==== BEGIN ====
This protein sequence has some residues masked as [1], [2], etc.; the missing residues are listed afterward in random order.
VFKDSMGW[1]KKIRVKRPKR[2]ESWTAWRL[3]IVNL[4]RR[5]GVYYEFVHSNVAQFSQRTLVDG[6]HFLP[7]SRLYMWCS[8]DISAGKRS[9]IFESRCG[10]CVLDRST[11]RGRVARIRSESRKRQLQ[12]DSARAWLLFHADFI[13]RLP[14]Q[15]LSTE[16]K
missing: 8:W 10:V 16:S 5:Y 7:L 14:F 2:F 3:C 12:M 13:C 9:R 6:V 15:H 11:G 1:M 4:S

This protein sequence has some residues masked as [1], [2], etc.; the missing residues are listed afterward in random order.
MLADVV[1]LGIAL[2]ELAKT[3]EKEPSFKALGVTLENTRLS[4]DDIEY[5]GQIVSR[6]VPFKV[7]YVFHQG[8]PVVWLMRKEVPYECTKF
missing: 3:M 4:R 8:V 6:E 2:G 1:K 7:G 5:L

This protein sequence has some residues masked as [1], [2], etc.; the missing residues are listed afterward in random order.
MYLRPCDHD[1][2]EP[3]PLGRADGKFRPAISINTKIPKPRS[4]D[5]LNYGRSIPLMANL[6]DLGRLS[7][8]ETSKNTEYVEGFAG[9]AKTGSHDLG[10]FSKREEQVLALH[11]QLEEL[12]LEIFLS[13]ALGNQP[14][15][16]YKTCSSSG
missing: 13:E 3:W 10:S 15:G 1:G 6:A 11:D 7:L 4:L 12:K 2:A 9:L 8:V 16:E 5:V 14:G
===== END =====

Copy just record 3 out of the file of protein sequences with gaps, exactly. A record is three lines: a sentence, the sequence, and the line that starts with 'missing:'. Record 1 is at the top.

This protein sequence has some residues masked as [1], [2], etc.; the missing residues are listed afterward in random order.
MYLRPCDHD[1][2]EP[3]PLGRADGKFRPAISINTKIPKPRS[4]D[5]LNYGRSIPLMANL[6]DLGRLS[7][8]ETSKNTEYVEGFAG[9]AKTGSHDLG[10]FSKREEQVLALH[11]QLEEL[12]LEIFLS[13]ALGNQP[14][15][16]YKTCSSSG
missing: 13:E 3:W 10:S 15:G 1:G 6:A 11:D 7:L 4:L 12:K 2:A 9:L 8:V 16:E 5:V 14:G